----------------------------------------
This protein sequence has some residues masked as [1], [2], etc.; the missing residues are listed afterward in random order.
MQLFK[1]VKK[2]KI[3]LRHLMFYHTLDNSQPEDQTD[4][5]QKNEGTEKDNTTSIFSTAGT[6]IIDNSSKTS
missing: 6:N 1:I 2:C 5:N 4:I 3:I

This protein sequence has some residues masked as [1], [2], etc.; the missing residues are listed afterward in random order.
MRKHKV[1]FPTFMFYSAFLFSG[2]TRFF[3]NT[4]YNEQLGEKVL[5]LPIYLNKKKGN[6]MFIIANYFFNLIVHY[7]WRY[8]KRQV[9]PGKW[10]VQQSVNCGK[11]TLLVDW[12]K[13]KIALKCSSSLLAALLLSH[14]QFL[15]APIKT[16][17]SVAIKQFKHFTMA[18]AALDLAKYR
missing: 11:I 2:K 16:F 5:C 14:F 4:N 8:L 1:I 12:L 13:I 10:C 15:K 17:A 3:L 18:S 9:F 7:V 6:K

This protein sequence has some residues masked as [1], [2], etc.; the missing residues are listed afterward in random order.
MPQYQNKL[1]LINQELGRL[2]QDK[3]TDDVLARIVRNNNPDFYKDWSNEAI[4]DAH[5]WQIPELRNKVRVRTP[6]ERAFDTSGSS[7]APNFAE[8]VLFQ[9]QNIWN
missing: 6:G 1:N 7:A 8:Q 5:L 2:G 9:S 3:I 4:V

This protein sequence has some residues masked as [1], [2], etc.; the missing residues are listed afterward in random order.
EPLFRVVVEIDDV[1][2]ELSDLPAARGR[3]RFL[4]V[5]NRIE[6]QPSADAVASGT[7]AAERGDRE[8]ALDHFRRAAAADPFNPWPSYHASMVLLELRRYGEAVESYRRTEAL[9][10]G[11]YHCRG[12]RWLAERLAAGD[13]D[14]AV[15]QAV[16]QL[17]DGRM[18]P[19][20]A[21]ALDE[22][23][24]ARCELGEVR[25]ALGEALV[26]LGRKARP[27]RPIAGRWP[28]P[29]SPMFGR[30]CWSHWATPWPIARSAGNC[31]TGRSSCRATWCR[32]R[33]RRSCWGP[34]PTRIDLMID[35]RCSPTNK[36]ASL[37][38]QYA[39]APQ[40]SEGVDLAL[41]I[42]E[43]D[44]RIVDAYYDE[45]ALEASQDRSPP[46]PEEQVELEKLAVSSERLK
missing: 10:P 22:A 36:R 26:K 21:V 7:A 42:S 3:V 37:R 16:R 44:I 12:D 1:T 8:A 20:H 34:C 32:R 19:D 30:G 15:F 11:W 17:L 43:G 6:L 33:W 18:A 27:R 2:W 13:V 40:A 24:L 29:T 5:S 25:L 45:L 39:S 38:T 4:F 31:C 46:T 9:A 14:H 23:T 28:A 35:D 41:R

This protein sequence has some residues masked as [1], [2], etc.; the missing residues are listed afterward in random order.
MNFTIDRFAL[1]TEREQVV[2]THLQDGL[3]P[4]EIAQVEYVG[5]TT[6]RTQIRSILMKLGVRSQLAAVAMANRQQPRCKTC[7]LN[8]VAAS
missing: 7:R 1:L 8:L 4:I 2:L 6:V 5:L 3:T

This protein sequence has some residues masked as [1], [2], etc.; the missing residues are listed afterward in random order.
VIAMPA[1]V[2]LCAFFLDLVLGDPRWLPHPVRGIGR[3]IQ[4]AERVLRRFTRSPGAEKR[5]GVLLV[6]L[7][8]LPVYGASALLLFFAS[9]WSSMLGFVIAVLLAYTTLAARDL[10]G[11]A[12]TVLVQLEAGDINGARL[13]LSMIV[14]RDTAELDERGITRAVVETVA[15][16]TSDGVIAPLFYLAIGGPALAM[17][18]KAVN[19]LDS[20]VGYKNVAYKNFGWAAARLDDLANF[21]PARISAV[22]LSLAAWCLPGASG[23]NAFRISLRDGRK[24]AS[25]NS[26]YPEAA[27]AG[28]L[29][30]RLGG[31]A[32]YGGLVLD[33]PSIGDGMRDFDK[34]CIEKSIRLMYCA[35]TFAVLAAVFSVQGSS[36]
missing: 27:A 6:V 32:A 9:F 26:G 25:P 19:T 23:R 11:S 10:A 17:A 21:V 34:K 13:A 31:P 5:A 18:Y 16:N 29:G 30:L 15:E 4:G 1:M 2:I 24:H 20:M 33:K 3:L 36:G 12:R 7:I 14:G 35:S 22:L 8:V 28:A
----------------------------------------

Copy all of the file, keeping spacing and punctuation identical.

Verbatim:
This protein sequence has some residues masked as [1], [2], etc.; the missing residues are listed afterward in random order.
MQLFK[1]VKK[2]KI[3]LRHLMFYHTLDNSQPEDQTD[4][5]QKNEGTEKDNTTSIFSTAGT[6]IIDNSSKTS
missing: 6:N 1:I 2:C 5:N 4:I 3:I

This protein sequence has some residues masked as [1], [2], etc.; the missing residues are listed afterward in random order.
MRKHKV[1]FPTFMFYSAFLFSG[2]TRFF[3]NT[4]YNEQLGEKVL[5]LPIYLNKKKGN[6]MFIIANYFFNLIVHY[7]WRY[8]KRQV[9]PGKW[10]VQQSVNCGK[11]TLLVDW[12]K[13]KIALKCSSSLLAALLLSH[14]QFL[15]APIKT[16][17]SVAIKQFKHFTMA[18]AALDLAKYR
missing: 11:I 2:K 16:F 5:C 14:F 4:N 8:L 1:I 12:L 13:I 10:C 15:K 17:A 3:L 18:S 9:F 7:V 6:K

This protein sequence has some residues masked as [1], [2], etc.; the missing residues are listed afterward in random order.
MPQYQNKL[1]LINQELGRL[2]QDK[3]TDDVLARIVRNNNPDFYKDWSNEAI[4]DAH[5]WQIPELRNKVRVRTP[6]ERAFDTSGSS[7]APNFAE[8]VLFQ[9]QNIWN
missing: 6:G 1:N 7:A 8:Q 5:L 2:G 9:S 3:I 4:V

This protein sequence has some residues masked as [1], [2], etc.; the missing residues are listed afterward in random order.
EPLFRVVVEIDDV[1][2]ELSDLPAARGR[3]RFL[4]V[5]NRIE[6]QPSADAVASGT[7]AAERGDRE[8]ALDHFRRAAAADPFNPWPSYHASMVLLELRRYGEAVESYRRTEAL[9][10]G[11]YHCRG[12]RWLAERLAAGD[13]D[14]AV[15]QAV[16]QL[17]DGRM[18]P[19][20]A[21]ALDE[22][23][24]ARCELGEVR[25]ALGEALV[26]LGRKARP[27]RPIAGRWP[28]P[29]SPMFGR[30]CWSHWATPWPIARSAGNC[31]TGRSSCRATWCR[32]R[33]RRSCWGP[34]PTRIDLMID[35]RCSPTNK[36]ASL[37][38]QYA[39]APQ[40]SEGVDLAL[41]I[42]E[43]D[44]RIVDAYYDE[45]ALEASQDRSPP[46]PEEQVELEKLAVSSERLK
missing: 10:P 22:A 36:R 26:K 21:V 7:A 42:S 3:V 37:R 16:R 44:I 12:D 1:T 8:A 20:H 34:C 32:R 19:D 30:G 15:F 11:W 17:L 43:G 6:L 33:W 18:A 27:R 2:W 13:V 40:A 24:L 29:T 5:S 25:L 45:L 39:S 38:T 4:F 31:C 46:T 9:A 14:H 23:T 28:A 35:D 41:R

This protein sequence has some residues masked as [1], [2], etc.; the missing residues are listed afterward in random order.
MNFTIDRFAL[1]TEREQVV[2]THLQDGL[3]P[4]EIAQVEYVG[5]TT[6]RTQIRSILMKLGVRSQLAAVAMANRQQPRCKTC[7]LN[8]VAAS
missing: 7:R 1:L 8:L 4:I 2:L 6:V 5:L 3:T

This protein sequence has some residues masked as [1], [2], etc.; the missing residues are listed afterward in random order.
VIAMPA[1]V[2]LCAFFLDLVLGDPRWLPHPVRGIGR[3]IQ[4]AERVLRRFTRSPGAEKR[5]GVLLV[6]L[7][8]LPVYGASALLLFFAS[9]WSSMLGFVIAVLLAYTTLAARDL[10]G[11]A[12]TVLVQLEAGDINGARL[13]LSMIV[14]RDTAELDERGITRAVVETVA[15][16]TSDGVIAPLFYLAIGGPALAM[17][18]KAVN[19]LDS[20]VGYKNVAYKNFGWAAARLDDLANF[21]PARISAV[22]LSLAAWCLPGASG[23]NAFRISLRDGRK[24]AS[25]NS[26]YPEAA[27]AG[28]L[29][30]RLGG[31]A[32]YGGLVLD[33]PSIGDGMRDFDK[34]CIEKSIRLMYCA[35]TFAVLAAVFSVQGSS[36]
missing: 27:A 6:V 32:A 9:F 26:G 25:P 19:T 23:R 11:S 10:A 17:A 21:V 34:K 13:A 31:P 5:A 18:Y 16:N 29:G 30:L 15:E 4:G 1:M 2:I 24:H 20:M 33:K 3:L 36:G 12:R 7:I 14:G 35:S 22:L 8:V 28:A